After reading the book "The Help", watching the movie, and now listening to the plethora of commentaries that are streaming in by prominent black intellectuals, I figure I may as well throw in my own 2 cents.
Without a doubt, the book is definitely great literature, and will probably become a classic, being read in classrooms around the country. But also, I believe it adequately depicts the lives of black household domestics during the Jim Crow era in the South. I can say this because I grew up in Southwest Louisiana. I bore witness to own my Grandmother, all of her sisters, and many friends and neighbors who worked as household domestics. So, while some may perceive “The Help” to be degrading and contributing to diminishing the image of black womanhood, I tend to see things slightly different.
In 1923, Mississippi Senator John Williams along with the Virginia chapter of the Daughters of the Confederacy proposed a bill to Congress for the erection of a monument “in memory of the faithful, colored mammies of the South” on the National Mall in Washington, D.C. Rightfully so, this idea enraged blacks, in particular, black women across the country. Civil Rights leader and Delta Sigma Theta Sorority, Inc. member, Mary Church Terrell wrote that if such a monument were constructed, “there are thousands of colored men and women who will fervently pray that on some stormy night the lightning will strike it and the heavenly elements will send it crashing to the ground.” The backlash of such a thought of the creation of this degrading monument led to massive protests by black people. They argued that instead of the dedication of this insulting structure, “a better memorial would be to extend the full rights of American citizenship to the descendants of the Mammies.” Due to the vociferousness of black community leadership, the bill did not survive on the floor of the House of Representatives.
Today, some critics are making the comparison between Kathryn Stockett’s book “The Help” and that of the 1923 proposed legislation by the Virginia Daughters of the Confederacy and Senator John Williams to the U.S. Congress. The book is actually being equated as a modern-day monument to the “black mammy”. Others are appalled by the notions they claim are being propagated in the book and movie through endless clichés, the “one-dimensional characters”, and even the thought of an educated, liberal white girl attempting to make black women feel a sense of self-worth.
On Twitter, Terry McMillan, best-selling author of books such as “Waiting to Exhale”, “Disappearing Acts”, “Mama” and more recently, “Getting to Happy” tweeted, “when black writers write about black people white folks don't read them. When they write about us: bestsellers.” Tulane Professor, MSNBC contributor, and Columnist for The Nation, Melissa Harris-Perry, “tweeted” her commentary as she watched the movie. One of her tweets was “hard to tell whether it's the representations of black women or of white women that's most horrible.” In another tweet, she comments that the movie “reduces systematic, violent racism, sexism & labor exploitation to a cat fight that can be won w/ cunning spunk.” At one point, Harris-Perry, appearing extremely disgusted with the film tweeted, “I'm not sure I can make it through to the end.....arrggghhhhhh & I read the book. I knew...but the images...” Wow! I know everyone is entitled to their own perspective, but really, did we just watch the same movie?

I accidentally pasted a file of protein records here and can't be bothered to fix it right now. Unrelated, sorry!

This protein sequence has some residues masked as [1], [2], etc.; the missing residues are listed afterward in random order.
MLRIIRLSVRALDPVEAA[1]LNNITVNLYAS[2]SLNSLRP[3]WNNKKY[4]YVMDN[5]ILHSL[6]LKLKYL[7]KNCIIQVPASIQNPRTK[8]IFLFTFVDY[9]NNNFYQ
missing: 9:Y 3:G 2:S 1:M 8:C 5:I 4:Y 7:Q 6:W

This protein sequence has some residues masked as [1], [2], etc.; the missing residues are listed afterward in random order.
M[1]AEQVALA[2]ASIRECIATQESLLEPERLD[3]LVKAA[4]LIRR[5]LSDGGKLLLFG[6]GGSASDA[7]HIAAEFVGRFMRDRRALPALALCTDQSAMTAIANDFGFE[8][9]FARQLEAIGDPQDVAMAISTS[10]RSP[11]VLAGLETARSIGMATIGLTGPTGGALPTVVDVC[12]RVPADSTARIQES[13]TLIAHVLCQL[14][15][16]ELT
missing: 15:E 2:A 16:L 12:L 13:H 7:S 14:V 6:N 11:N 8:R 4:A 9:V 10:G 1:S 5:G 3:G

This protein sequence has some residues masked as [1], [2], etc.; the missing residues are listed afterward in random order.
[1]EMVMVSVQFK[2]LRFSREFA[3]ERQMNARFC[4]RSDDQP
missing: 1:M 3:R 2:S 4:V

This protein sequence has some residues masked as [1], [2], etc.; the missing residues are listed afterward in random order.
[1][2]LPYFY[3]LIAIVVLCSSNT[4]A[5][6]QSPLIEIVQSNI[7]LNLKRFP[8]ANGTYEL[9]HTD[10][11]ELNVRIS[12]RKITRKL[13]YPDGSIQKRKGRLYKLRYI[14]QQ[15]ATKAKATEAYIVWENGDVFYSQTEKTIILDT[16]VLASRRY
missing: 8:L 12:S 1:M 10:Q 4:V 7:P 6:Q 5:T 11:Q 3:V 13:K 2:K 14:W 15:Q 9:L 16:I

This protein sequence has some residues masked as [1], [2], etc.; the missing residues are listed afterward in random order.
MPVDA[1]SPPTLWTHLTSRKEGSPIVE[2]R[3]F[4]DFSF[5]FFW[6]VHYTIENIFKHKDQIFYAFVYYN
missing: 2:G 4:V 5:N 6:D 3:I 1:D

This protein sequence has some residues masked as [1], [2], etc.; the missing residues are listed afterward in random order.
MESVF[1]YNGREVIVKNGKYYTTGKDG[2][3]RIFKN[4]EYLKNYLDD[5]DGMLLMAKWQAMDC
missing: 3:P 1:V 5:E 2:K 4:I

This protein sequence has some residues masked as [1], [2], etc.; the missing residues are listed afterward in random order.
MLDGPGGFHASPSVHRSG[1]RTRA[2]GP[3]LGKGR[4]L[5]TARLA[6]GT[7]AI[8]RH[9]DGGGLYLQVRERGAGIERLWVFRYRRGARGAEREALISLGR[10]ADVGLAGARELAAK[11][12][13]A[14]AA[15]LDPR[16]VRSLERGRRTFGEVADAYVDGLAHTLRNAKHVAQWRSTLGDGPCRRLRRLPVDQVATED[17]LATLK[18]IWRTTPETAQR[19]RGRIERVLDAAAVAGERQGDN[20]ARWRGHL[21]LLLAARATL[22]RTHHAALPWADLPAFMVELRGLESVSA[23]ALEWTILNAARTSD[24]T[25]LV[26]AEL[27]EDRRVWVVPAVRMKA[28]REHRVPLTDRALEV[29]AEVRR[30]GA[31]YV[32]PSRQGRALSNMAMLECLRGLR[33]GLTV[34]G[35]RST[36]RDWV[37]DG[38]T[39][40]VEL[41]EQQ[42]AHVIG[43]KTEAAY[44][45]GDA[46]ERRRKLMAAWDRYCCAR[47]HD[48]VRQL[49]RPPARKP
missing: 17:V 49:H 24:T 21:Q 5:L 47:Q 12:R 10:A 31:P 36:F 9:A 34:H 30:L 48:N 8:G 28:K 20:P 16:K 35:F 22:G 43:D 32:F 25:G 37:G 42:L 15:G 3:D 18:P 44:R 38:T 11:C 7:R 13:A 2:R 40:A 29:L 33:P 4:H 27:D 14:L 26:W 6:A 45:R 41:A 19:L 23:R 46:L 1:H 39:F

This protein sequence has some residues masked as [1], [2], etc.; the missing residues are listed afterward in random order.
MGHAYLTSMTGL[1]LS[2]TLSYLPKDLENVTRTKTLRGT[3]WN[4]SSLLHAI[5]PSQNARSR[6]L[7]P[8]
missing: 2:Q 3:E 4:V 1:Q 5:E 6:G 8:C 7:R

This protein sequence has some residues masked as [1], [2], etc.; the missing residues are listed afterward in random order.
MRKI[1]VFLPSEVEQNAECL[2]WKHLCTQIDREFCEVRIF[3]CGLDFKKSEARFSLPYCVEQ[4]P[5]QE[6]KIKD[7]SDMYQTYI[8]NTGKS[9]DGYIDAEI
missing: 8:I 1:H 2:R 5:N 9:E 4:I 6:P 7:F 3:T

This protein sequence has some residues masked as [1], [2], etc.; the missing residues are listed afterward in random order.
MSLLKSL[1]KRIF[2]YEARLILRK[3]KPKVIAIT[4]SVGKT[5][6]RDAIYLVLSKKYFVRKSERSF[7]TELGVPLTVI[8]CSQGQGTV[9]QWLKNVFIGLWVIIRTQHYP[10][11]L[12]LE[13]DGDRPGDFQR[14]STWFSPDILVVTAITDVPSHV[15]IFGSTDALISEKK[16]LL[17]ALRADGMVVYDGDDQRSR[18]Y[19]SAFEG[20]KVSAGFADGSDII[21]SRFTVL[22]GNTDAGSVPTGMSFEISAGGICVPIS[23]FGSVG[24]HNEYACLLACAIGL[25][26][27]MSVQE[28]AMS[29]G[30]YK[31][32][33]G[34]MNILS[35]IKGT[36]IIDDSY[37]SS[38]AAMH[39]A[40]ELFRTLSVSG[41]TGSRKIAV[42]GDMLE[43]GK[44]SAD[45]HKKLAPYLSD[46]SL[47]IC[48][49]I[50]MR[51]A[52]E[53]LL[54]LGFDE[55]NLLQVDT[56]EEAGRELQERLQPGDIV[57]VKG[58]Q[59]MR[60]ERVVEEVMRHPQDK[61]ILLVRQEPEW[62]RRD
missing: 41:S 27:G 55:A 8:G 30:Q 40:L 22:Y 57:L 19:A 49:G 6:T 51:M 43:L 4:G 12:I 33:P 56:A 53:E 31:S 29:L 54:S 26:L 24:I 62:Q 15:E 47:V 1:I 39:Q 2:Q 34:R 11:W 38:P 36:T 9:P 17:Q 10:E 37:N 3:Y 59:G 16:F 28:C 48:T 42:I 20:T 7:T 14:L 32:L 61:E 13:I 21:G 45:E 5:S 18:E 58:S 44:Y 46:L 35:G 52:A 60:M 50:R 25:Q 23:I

Then, this really made me ponder over a few things. Had “The Help” been written by a black writer, would it have received the same acclaim granted by whites to Harriet Beecher Stowe’s “Uncle Tom’s Cabin”? Would the same negative, resentful sentiments persist by some in the black community if Kathryn Stockett was a black woman? And lastly, is Kathryn Stockett simply being hated on because of the success of her book? Hmm…? They all seem like valid questions to me.
One thing I know for sure is that sometimes the truth hurts, but as Jesus stated, it is the truth that shall “set you free”. With that being said, I whole-heartedly believe that the racist notions of slavery, the Nadir, and the rise of Jim Crow are forever reprehensible stains upon the American political, economic, and societal fabric. I also believe that present attitudes and behaviors regarding race by blacks and whites alike are the lingering psychological affects.
In “The Help”, one of the main characters, Minny, comments “I ... just want things to be better for the kids.” Well, because of the hard work and sacrifice that my own grandmother and countless other women who served as maids across the country endured, though not perfect, things have definitely gotten “better for the kids”. I am a living witness. I am living the life that I am certain my grandmother and many nameless, faceless black women would have wanted for me- highly educated, articulate, successful, productive black woman. This is evident when I return to my neighborhood and community, and I am greeted by the smiling faces of those from my grandmother’s generation who are still living; or, when I hear their comments filled with the pride of my accomplishments. In spite of the tremendous guilt I sometimes feel in knowing how much was sacrificed by so many, somehow, I am assured that my accomplishments are their accomplishments- that their labor as “help” was not in vain.
So before you pass judgment and dub this book and movie out as “liberal white-chick literature”, I suggest that you try not viewing it as an exploitation of the black domestic, but rather as a catalyst of the many voices of proud black women who got up and went to work every day in someone else’s kitchen so that they could place food in their own kitchen.
Again, this is just my 2 cent, and I’m Nic and I’m just saying.